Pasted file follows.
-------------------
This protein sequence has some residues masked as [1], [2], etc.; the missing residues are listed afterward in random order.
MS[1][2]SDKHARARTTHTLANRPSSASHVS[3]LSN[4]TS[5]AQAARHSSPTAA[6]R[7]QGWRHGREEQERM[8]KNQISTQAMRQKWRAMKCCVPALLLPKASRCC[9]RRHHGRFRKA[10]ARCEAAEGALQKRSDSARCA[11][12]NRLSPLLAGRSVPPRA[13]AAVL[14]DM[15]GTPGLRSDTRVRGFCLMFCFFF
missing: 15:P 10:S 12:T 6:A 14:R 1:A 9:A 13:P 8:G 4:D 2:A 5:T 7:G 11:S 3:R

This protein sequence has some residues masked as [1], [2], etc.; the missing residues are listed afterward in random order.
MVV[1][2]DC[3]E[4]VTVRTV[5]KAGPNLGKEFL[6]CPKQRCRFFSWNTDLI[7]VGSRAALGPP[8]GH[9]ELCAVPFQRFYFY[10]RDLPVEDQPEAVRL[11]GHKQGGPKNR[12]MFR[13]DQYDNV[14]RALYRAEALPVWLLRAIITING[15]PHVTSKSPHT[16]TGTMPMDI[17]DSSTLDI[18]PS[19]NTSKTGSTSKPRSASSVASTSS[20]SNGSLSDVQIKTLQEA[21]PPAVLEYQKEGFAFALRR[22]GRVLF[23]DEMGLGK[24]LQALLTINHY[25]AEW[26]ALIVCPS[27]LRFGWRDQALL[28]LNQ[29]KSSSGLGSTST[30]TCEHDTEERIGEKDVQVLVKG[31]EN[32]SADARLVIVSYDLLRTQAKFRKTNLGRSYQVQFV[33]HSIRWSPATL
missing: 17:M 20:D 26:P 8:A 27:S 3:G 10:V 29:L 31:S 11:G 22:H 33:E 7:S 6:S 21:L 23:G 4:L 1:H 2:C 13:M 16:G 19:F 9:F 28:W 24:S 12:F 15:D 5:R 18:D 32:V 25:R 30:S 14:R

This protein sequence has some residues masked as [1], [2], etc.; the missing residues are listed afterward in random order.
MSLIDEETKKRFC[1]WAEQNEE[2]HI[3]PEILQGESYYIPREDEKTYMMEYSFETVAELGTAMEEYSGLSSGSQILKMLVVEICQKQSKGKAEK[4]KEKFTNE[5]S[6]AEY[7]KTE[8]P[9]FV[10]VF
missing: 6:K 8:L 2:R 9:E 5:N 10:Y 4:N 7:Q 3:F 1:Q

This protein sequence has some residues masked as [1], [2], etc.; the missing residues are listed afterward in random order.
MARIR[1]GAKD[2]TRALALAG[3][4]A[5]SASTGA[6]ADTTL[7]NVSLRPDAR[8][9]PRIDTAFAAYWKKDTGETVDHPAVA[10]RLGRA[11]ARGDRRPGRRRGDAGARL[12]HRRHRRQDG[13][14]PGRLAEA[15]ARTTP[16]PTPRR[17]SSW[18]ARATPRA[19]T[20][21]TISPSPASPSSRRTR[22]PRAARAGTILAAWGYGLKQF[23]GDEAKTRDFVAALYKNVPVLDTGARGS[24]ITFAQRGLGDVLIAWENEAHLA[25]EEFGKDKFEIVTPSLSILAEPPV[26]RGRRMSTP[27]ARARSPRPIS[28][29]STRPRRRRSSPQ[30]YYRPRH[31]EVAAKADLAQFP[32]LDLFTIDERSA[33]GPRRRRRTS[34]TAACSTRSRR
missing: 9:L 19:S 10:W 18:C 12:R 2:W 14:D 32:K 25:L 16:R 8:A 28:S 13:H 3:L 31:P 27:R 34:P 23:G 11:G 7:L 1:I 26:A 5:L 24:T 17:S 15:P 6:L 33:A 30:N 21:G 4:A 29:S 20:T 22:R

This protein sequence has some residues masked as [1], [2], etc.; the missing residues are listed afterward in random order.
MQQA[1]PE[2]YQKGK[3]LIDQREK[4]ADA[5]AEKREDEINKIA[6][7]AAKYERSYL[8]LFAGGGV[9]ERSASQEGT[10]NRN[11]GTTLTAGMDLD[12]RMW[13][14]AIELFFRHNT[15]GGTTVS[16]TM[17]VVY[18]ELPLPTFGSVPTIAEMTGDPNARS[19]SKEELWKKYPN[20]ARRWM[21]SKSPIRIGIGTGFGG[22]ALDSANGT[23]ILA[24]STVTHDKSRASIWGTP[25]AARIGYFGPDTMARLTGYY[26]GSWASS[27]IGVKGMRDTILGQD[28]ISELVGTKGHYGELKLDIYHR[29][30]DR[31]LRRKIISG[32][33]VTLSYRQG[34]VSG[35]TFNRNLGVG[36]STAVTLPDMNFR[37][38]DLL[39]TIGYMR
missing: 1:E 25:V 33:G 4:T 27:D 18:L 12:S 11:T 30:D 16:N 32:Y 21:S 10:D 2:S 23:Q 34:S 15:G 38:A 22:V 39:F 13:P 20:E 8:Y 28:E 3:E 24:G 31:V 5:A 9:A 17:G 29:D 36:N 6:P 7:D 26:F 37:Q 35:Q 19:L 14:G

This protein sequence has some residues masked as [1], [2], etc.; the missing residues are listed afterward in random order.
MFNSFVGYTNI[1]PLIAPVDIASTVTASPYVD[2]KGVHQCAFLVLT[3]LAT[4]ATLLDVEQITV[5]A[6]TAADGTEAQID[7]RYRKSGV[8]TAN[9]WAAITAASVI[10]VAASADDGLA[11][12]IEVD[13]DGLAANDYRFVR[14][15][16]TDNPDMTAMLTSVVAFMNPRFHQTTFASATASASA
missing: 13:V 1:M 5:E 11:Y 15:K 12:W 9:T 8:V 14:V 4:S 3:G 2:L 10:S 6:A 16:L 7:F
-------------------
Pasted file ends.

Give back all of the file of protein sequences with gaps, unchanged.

This protein sequence has some residues masked as [1], [2], etc.; the missing residues are listed afterward in random order.
MS[1][2]SDKHARARTTHTLANRPSSASHVS[3]LSN[4]TS[5]AQAARHSSPTAA[6]R[7]QGWRHGREEQERM[8]KNQISTQAMRQKWRAMKCCVPALLLPKASRCC[9]RRHHGRFRKA[10]ARCEAAEGALQKRSDSARCA[11][12]NRLSPLLAGRSVPPRA[13]AAVL[14]DM[15]GTPGLRSDTRVRGFCLMFCFFF
missing: 15:P 10:S 12:T 6:A 14:R 1:A 9:A 13:P 8:G 4:D 2:A 5:T 7:G 11:S 3:R

This protein sequence has some residues masked as [1], [2], etc.; the missing residues are listed afterward in random order.
MVV[1][2]DC[3]E[4]VTVRTV[5]KAGPNLGKEFL[6]CPKQRCRFFSWNTDLI[7]VGSRAALGPP[8]GH[9]ELCAVPFQRFYFY[10]RDLPVEDQPEAVRL[11]GHKQGGPKNR[12]MFR[13]DQYDNV[14]RALYRAEALPVWLLRAIITING[15]PHVTSKSPHT[16]TGTMPMDI[17]DSSTLDI[18]PS[19]NTSKTGSTSKPRSASSVASTSS[20]SNGSLSDVQIKTLQEA[21]PPAVLEYQKEGFAFALRR[22]GRVLF[23]DEMGLGK[24]LQALLTINHY[25]AEW[26]ALIVCPS[27]LRFGWRDQALL[28]LNQ[29]KSSSGLGSTST[30]TCEHDTEERIGEKDVQVLVKG[31]EN[32]SADARLVIVSYDLLRTQAKFRKTNLGRSYQVQFV[33]HSIRWSPATL
missing: 17:M 20:D 26:P 8:A 27:S 3:G 10:V 29:L 31:S 11:G 22:H 33:E 7:S 6:S 21:L 23:G 4:L 1:H 2:C 13:M 16:G 19:F 9:F 28:W 24:S 12:F 15:D 5:R 18:D 32:V 25:R 30:S 14:R

This protein sequence has some residues masked as [1], [2], etc.; the missing residues are listed afterward in random order.
MSLIDEETKKRFC[1]WAEQNEE[2]HI[3]PEILQGESYYIPREDEKTYMMEYSFETVAELGTAMEEYSGLSSGSQILKMLVVEICQKQSKGKAEK[4]KEKFTNE[5]S[6]AEY[7]KTE[8]P[9]FV[10]VF
missing: 6:K 8:L 2:R 9:E 5:N 10:Y 4:N 7:Q 3:F 1:Q

This protein sequence has some residues masked as [1], [2], etc.; the missing residues are listed afterward in random order.
MARIR[1]GAKD[2]TRALALAG[3][4]A[5]SASTGA[6]ADTTL[7]NVSLRPDAR[8][9]PRIDTAFAAYWKKDTGETVDHPAVA[10]RLGRA[11]ARGDRRPGRRRGDAGARL[12]HRRHRRQDG[13][14]PGRLAEA[15]ARTTP[16]PTPRR[17]SSW[18]ARATPRA[19]T[20][21]TISPSPASPSSRRTR[22]PRAARAGTILAAWGYGLKQF[23]GDEAKTRDFVAALYKNVPVLDTGARGS[24]ITFAQRGLGDVLIAWENEAHLA[25]EEFGKDKFEIVTPSLSILAEPPV[26]RGRRMSTP[27]ARARSPRPIS[28][29]STRPRRRRSSPQ[30]YYRPRH[31]EVAAKADLAQFP[32]LDLFTIDERSA[33]GPRRRRRTS[34]TAACSTRSRR
missing: 9:L 19:S 10:W 18:C 12:R 2:W 14:D 32:K 25:L 16:R 8:A 28:S 13:H 3:L 31:P 27:R 34:P 23:G 11:G 7:L 1:I 26:A 5:L 24:T 17:S 15:P 6:L 33:A 30:N 21:G 4:A 29:S 20:T 22:R

This protein sequence has some residues masked as [1], [2], etc.; the missing residues are listed afterward in random order.
MQQA[1]PE[2]YQKGK[3]LIDQREK[4]ADA[5]AEKREDEINKIA[6][7]AAKYERSYL[8]LFAGGGV[9]ERSASQEGT[10]NRN[11]GTTLTAGMDLD[12]RMW[13][14]AIELFFRHNT[15]GGTTVS[16]TM[17]VVY[18]ELPLPTFGSVPTIAEMTGDPNARS[19]SKEELWKKYPN[20]ARRWM[21]SKSPIRIGIGTGFGG[22]ALDSANGT[23]ILA[24]STVTHDKSRASIWGTP[25]AARIGYFGPDTMARLTGYY[26]GSWASS[27]IGVKGMRDTILGQD[28]ISELVGTKGHYGELKLDIYHR[29][30]DR[31]LRRKIISG[32][33]VTLSYRQG[34]VSG[35]TFNRNLGVG[36]STAVTLPDMNFR[37][38]DLL[39]TIGYMR
missing: 1:E 25:V 33:G 4:T 27:D 18:L 12:S 11:T 30:D 16:N 32:Y 21:S 10:D 2:S 23:Q 34:S 15:G 38:A 22:V 39:F 13:P 20:E 8:Y 28:E 3:E 24:G 31:V 5:A 9:A 17:G 29:D 36:N 6:P 7:D 26:F 37:Q 35:Q 19:L 14:G

This protein sequence has some residues masked as [1], [2], etc.; the missing residues are listed afterward in random order.
MFNSFVGYTNI[1]PLIAPVDIASTVTASPYVD[2]KGVHQCAFLVLT[3]LAT[4]ATLLDVEQITV[5]A[6]TAADGTEAQID[7]RYRKSGV[8]TAN[9]WAAITAASVI[10]VAASADDGLA[11][12]IEVD[13]DGLAANDYRFVR[14][15][16]TDNPDMTAMLTSVVAFMNPRFHQTTFASATASASA
missing: 13:V 1:M 5:E 11:Y 15:K 12:W 9:T 8:V 14:V 4:S 3:G 2:L 10:S 6:A 16:L 7:F